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Data Subject Access Request

Has a member of your staff made a data subject access request or are they exercising any other right under data protection laws? EM Law are experts in dealing with individuals exercising their rights under data protection laws. Our lead data protection lawyer is Neil Williamson who has extensive experience in advising clients on a wide range of data protection matters.

On 25 May 2018 the General Data Protection Regulation (GDPR) came into force. The GDPR ushered in a number of changes to data protection, including new and updated rights for individuals.

What rights do individuals have?

Individuals have a number of rights under the GDPR. These rights are:

  • The right to be informed
  • The right of access
  • The right to rectification
  • The right to erasure
  • The right to restrict processing
  • The right to data portability
  • The right to object
  • Rights in relation to automated decision making and profiling.

The right of access

The right of access gives individuals the right to obtain a copy of their personal data as well as other supplementary information. The right of access can help individuals understand how and why you are using their data and is often submitted in the form of a data subject access request.

What is a data subject access request?

Put simply, a data subject access request is a request that allows individuals to find out what personal data an organisation holds about them, why they hold it and who the information is disclosed to. For information to be personal data, it must relate to an identified or identifiable natural person. Such information, either on its own or in combination with other data, may include personal contact details about that individual, information about their appearance, or information about sick leave.

How do I make a data subject access request?

For a data subject access request to be valid, it must come from an individual or from someone acting on their behalf. Often, this will be a solicitor acting on behalf of a client but can also be a family member or a friend.

Individuals can make data subject access requests verbally or in writing. The ICO even suggests that individuals can make data subject access requests through social media sites such as the organisation’s Facebook or Twitter. A data subject access request does not have to include the phrase ‘subject access request’ or refer to Article 15 of the GDPR, as long as it is clear that the individual is asking for their own personal data.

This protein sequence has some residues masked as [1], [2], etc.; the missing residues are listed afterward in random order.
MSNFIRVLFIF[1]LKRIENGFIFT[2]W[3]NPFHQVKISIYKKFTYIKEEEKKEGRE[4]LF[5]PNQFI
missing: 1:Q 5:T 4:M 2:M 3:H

As an organisation, how do I respond to a data subject access request?

To avoid inadvertently disclosing personal information to the wrong person, an organisation should first seek to establish that the individual making the data subject access request is who they say they are. If there are doubts, organisations can request proof of ID or request proof of a relationship with the individual.

In addition to a copy of an individual’s personal data, organisations must provide other information. This information includes the retention period for storing the data, the individual’s right to request erasure of their data, and the safeguards in place when their data is transferred to an international organisation.

Organisations should be mindful where an individual’s personal data includes information about other individuals. The Data Protection Act 2018 states that an organisation does not have to comply with a data subject access request if it means disclosing information about other individuals unless the other individual has consented to the disclosure or it is reasonable to comply with the request without that individual’s consent. In determining whether it is reasonable to comply, there are a number of factors that should be taken into consideration. These include the type of information being disclosed, any duty of confidentiality owed, and any express refusal of consent. If the other individual does not give their consent and it is not reasonable in the circumstances to disclose the data without their consent, an organisation should consider removing or redacting the data about that other individual.

What will happen if I don’t respond to a data subject access request?

The ICO has a range of enforcement tools available to it under the GDPR including issuing warnings, notices, ordering compliance and imposing fines. These fines can be very large; up to 20 million euros or, if higher, 4% of an organisations worldwide annual turnover.

If you are looking for assistance with a data subject access request or more generally with individuals exercising their rights under data protection laws contact Neil Williamson.

EM Law Neil Williamson

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